Was World War I
an avoidable debacle ?
"War does not determine who is right - only who is left. ”
- Bertrand Russell
Much as Russell surmised, the course of World War I culminated in loss. A study of the treaties, battles, technology, and ideological grounds shows much about the political, military, and diplomatic conditions that prevailed during World War I.
Major Treaties Signed
The major alliances of World War I centered around two treaties:
The Triple Alliance
The Triple Entente
The armistices of Compiègne and Villa Giusti marked the end of the war on the Western Front and on the Italian Front. These were followed by a number of historically significant peace treaties including:
Treaty of Versailles
Treaty of Saint-Germain-en-Laye
Treaty of Neuilly-sur-Seine
Treaty of Trianon
Treaty of Sèvres
These peace treaties were drafted at the Paris Peace Conference of 1919.
Principal Theaters Of Battle
The principal theaters of battle of World War I were:
Western Front: Major battles fought along the Western Front include the Battle of the Marne, the Battles of Ypres, the Battle of the Somme, the Battle of Verdun, and the Battle of Passchendale.
Eastern Front: Major battles fought along the Eastern Front include the Battle of Tannenberg, the Battles of Masurian Lakes, and the Battle of Riga.
Italian Front: Major battles of this theater include the twelve battles of the Isonzo River, including the Battle of Caporetto.
Gallipoli Peninsula: Operations in Gallipoli lasted from February 1915 through January 1916. This was the result of a failure on the part of the British Navy to force a route through the Dardanelles.
Naval Warfare: Britain and Germany were long involved in a race for the supremacy of their respective navies. The naval wars of World War I were the outcome of their fierce rivalry. The Battle of Jutland was the most important naval battle fought in World War I.
The battles of World War I were costly in terms of causalities. The top ten battles of World War I noted for their magnitude were:
|Hundred Days Offensive||1,855,369|
|Battle of the Somme||1,219,201|
|Battle of Verdun||976,000|
|Battle of Passchendaele||848,614|
|First Battle of the Marne||483,000|
|Battle of Gallipoli||473,000|
|Battle of Arras||278,000|
|Battle of Tannenberg||182,000|
Technology used in World War I
World War I saw the development of war technology in an unprecedented fashion. Among the weapons used were:
The development of newer and better weapons dominated government expenditure of the nations involved.
Trench warfare dominated the Western Front. Over 200,000 soldiers are estimated to have died in the trench warfare of World War I.
While the Allies concentrated on the development of bombers such as the Farman MF-7, MF-II, Voisin III, and Voisin IV, the Germans devised better antiaircraft missiles. Radical development of ordinances dominated the course of the war.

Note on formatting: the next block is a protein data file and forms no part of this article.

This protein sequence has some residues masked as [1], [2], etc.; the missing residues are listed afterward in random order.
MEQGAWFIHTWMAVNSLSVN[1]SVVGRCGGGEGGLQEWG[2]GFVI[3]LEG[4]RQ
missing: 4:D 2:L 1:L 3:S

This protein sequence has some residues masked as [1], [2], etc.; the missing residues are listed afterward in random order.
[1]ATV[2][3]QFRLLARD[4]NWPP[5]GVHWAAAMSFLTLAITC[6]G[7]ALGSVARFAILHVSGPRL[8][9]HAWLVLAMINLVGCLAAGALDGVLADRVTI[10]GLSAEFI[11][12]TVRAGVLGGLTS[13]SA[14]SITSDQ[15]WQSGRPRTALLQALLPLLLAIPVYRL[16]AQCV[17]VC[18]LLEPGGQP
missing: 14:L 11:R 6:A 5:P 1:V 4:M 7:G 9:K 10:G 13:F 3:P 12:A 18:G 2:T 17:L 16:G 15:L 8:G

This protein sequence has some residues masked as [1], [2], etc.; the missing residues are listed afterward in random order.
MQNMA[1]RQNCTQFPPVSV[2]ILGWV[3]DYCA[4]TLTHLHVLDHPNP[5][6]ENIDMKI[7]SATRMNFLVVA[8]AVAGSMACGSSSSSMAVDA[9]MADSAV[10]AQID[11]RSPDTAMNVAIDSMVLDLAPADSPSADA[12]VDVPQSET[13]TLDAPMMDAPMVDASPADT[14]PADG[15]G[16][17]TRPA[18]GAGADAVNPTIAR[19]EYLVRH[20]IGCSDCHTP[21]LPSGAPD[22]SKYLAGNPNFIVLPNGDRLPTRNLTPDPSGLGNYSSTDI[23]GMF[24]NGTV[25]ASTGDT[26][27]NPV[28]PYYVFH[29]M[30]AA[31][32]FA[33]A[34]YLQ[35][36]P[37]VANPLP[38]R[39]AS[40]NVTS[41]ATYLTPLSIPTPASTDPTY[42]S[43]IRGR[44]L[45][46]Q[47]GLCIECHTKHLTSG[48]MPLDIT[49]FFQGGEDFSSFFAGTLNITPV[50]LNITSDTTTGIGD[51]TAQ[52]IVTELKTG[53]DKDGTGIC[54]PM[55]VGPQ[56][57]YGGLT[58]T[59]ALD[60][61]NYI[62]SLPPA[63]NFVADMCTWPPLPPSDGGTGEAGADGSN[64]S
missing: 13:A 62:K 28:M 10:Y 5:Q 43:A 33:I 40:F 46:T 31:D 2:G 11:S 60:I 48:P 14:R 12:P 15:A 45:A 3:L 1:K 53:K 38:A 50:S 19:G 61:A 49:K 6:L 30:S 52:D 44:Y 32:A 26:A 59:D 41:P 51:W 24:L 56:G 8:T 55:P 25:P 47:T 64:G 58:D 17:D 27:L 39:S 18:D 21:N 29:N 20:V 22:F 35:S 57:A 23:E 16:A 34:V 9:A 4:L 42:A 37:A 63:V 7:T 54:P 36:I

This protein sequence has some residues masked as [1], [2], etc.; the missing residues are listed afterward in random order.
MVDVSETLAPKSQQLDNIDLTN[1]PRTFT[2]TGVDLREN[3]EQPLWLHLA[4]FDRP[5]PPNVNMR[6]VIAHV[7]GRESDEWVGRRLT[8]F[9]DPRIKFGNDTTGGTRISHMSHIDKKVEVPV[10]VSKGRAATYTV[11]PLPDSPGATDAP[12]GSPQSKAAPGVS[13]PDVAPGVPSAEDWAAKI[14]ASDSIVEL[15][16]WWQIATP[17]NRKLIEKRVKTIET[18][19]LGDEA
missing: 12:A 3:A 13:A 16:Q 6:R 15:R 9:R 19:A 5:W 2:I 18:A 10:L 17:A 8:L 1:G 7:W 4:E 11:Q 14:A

Major Turning Points
A number of events that proved to be major turning points of World War I were marked by political and diplomatic developments.
Italy, having signed the Triple Alliance, was expected to support the Central Powers. However, when Italy joined the war in 1915, it was on the side of the Allies.
The Race to the Sea of 1914 turned out to be extremely significant as it marked the beginning of a long-drawn-out and costly trench warfare on the Western Front. The frustrating stalemate of the war here was one of the reasons that World War I lasted over four years.
The United States' decision to join World War I cinched the war for the Allied powers. The United States entered the war following Germany’s unrestricted submarine warfare and significant losses of American passenger and merchant navy vessels.
Russia withdrew from World War I following the October Revolution and signed an armistice with Germany in December 1917. The battle thereafter was fought primarily on the Western Front and in Italy.
End of the War
The outbreak of the Russian Revolution forced Russia to withdraw from World War I. Russia signed an armistice with Germany in December 1917. This made it very important for both the Allied and Central Powers to win the battle at the Western Front. After a prolonged campaign, the Allied troops won and Germany signed an armistice on November 11, 1918. The Armistice of Villa Giusti marked the end of war on the Italian Front. Following the end of war, the Treaty of Versailles was drawn up at the Paris Peace Conference of 1919. The economic and social devastation of World War I was unprecedented.
Woodrow Wilson's Fourteen Points
On January 8, 1918, President Wilson addressed the U.S. Congress and put forth Fourteen Points. These points became the basis of the armistice signed by the Central Powers and formed the terms of surrender for Germany.
President Wilson’s Fourteen Points were the ideological grounds for justification of the United States' participation in World War I and were a great motivation to the Allied troops. The Treaty of Versailles was divergent in its aims from President Wilson’s Fourteen Points because President Wilson’s European counterparts, Georges Clemenceau, Vittorio Emanuele Orlando, and David Lloyd George were not in agreement with its ideological ends.